A new study offers peace-building recommendations for Uganda

December 12, 2007

With promising signs that the devastating two-decade conflict in northern Uganda will soon cease, "When the War Ends," a report released today by Tulane University and the University of California-Berkeley, with the International Center for Transitional Justice (ICTJ), shows that the people are ready to return to their homes and willing to accept former fighters of the Lord's Resistance Army (LRA) back into their communities. They also want to know the truth about what has happened since the conflict ignited in 1986 and they want accountability for wrongdoing.

Researchers of the Berkeley-Tulane Initiative and ICTJ completed the broad population survey conducted in eight districts of northern Uganda from April to June 2007 to understand views on peace, justice and reconstruction among the people most affected by the war. Overall, 2,875 adults in camps, villages and municipalities throughout the districts were interviewed using a standardized questionnaire. The research follows Forgotten Voices, an earlier population-based study conducted in 2005.

The people of northern Uganda have suffered terribly in the course of the conflict between the LRA and the Ugandan People's Defense Forces since 1987. They have experienced displacement from their homes into refugee camps (86 percent), abduction by the Lord's Resistance Army (37 percent), or violence or loss of property or assets at the hands of both parties (85 percent). Today, a fledgling mediation effort led by the regional government of southern Sudan at Juba with the discreet support of the United Nations offers the best chance for finding a negotiated end to the conflict, although the negotiations have been stalled for months.

"As the peace process in Uganda unfolds, the Government of Uganda and the international community should incorporate the priorities expressed by the survey respondents into a multi-pronged strategy that promotes justice, peace-building, socioeconomic development and poverty-reduction in northern Uganda," said study author Phuong Pham, research associate professor at Tulane University. "Particularly, victim-oriented measures should be put more central in the ongoing debates of justice at Juba."

When the War Ends shows that a majority of the respondents believed that peace could be achieved in northern Uganda. "Physical peace may exist at present in northern Uganda, but much remains to be done to rebuild social infrastructures and livelihoods," says Patrick Vinck, director of the Berkeley-Tulane Initiative for Vulnerable Populations who co-led the study.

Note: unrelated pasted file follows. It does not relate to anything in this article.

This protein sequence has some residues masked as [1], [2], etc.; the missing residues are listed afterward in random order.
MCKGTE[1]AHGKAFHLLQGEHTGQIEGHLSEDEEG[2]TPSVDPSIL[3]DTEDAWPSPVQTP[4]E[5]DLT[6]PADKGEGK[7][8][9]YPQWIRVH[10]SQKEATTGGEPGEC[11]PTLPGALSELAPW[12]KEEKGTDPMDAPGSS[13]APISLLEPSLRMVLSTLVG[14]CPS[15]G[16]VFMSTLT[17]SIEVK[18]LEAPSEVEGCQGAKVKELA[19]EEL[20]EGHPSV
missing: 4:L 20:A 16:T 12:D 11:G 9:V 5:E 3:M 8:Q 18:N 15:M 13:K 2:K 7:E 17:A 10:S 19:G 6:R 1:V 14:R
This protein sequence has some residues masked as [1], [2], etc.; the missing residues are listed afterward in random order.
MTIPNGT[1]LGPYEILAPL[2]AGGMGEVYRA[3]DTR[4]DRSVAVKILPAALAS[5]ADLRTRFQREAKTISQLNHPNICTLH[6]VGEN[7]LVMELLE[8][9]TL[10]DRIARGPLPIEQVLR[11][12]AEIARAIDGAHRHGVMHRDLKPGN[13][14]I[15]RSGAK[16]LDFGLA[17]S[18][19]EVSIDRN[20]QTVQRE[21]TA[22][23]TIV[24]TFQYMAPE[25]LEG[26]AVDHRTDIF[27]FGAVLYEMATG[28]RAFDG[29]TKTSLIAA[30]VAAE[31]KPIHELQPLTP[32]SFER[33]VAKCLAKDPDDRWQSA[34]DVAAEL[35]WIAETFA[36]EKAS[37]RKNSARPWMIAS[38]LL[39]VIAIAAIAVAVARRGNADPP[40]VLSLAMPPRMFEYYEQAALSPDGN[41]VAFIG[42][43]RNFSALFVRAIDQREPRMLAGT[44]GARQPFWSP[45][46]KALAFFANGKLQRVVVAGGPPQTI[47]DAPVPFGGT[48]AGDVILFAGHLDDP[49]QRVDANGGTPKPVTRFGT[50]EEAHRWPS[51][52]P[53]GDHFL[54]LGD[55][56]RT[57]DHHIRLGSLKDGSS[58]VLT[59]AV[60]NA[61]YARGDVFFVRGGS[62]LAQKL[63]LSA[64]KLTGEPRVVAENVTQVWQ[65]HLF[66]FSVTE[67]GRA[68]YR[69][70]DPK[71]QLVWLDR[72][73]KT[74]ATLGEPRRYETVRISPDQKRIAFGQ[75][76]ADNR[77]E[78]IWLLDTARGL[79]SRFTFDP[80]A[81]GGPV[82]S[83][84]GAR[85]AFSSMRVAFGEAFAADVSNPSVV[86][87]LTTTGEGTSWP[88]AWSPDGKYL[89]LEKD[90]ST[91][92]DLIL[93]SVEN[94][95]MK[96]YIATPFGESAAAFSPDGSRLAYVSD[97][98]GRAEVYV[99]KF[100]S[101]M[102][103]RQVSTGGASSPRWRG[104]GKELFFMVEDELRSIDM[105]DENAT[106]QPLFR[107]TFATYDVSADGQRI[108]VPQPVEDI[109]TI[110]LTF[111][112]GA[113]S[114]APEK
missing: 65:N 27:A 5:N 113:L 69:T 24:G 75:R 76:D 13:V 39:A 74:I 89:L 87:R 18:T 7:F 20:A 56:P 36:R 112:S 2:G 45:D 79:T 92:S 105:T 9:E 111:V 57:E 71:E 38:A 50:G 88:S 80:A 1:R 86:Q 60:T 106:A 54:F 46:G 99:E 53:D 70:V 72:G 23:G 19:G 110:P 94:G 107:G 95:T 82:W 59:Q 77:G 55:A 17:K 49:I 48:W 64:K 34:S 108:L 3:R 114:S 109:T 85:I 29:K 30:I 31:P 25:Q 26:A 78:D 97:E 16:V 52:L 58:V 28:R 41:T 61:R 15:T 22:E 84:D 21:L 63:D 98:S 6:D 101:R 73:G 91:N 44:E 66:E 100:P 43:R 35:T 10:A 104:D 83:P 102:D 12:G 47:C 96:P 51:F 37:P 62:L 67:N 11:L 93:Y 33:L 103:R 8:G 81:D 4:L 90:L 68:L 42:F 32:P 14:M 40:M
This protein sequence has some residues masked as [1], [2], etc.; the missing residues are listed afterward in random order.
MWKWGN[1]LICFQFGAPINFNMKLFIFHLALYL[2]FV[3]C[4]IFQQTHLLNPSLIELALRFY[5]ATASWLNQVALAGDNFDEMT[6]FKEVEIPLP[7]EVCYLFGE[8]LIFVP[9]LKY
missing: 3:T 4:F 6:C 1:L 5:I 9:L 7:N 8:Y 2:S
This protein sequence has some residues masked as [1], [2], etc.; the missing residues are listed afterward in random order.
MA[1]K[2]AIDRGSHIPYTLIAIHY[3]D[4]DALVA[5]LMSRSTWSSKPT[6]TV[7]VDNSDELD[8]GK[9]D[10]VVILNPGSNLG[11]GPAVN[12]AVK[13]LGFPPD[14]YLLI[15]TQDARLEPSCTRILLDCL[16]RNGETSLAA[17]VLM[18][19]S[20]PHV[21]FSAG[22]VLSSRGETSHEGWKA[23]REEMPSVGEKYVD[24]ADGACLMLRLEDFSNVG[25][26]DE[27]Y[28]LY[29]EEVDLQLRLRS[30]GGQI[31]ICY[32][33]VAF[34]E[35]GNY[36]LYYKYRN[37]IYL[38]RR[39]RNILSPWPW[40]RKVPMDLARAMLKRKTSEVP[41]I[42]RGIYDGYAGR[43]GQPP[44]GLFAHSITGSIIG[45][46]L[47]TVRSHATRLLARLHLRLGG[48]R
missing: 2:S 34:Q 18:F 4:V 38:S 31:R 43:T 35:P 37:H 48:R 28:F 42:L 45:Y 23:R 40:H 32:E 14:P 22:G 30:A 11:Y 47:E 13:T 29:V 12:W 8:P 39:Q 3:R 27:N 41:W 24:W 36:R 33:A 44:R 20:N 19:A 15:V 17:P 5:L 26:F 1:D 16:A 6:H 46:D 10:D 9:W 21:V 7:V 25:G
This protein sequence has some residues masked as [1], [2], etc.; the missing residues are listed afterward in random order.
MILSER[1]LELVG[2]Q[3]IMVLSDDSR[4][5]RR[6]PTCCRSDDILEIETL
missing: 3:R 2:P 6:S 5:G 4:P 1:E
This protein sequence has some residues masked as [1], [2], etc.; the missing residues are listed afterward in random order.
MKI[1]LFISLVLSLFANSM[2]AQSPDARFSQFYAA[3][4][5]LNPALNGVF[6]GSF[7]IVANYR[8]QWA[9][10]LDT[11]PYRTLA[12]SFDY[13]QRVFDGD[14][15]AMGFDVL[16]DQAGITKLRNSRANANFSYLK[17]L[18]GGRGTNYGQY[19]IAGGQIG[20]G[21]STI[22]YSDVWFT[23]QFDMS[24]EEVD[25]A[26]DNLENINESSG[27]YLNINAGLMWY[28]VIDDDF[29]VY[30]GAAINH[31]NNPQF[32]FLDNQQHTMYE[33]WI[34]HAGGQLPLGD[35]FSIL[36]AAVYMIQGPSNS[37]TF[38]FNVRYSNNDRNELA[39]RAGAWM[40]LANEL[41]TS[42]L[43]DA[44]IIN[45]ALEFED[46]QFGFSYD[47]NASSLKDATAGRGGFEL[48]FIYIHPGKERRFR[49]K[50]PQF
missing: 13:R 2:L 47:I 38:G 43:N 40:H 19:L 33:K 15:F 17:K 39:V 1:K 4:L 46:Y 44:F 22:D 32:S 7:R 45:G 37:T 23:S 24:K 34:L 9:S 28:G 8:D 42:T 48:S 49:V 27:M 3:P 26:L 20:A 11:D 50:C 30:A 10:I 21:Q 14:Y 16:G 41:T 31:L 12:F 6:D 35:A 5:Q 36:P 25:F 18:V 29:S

Main priorities for the respondents in the survey were health care, peace, education for children, and livelihood concerns (including food, agricultural land, money and finances). More than two-thirds of them said it was important to hold accountable those responsible for committing violations of human rights and international humanitarian law. On the other hand, many also favored amnesty, and showed willingness to compromise for the sake of peace. Over 90 percent supported the establishment of a truth commission. About 60 percent were familiar with the International Criminal Court, an independent, treaty-based court that tries persons accused of the most serious crimes of international concern.
To read When the War Ends, go to: http://payson.tulane.edu/research/reports/pdf/When-The-War-Ends.pdf

Fieldwork on the study was mainly performed by Phuong Pham, Tulane University Payson Center for International Development and Patrick Vinck, director of the Berkeley-Tulane Initiative on Vulnerable Populations. Other authors include Eric Stover, Andrew Moss, Marieke Wierda and Richard Bailey. Support for the study was provided by the John D. and Catherine T. MacArthur Foundation and Humanity United Fund.

Tulane University

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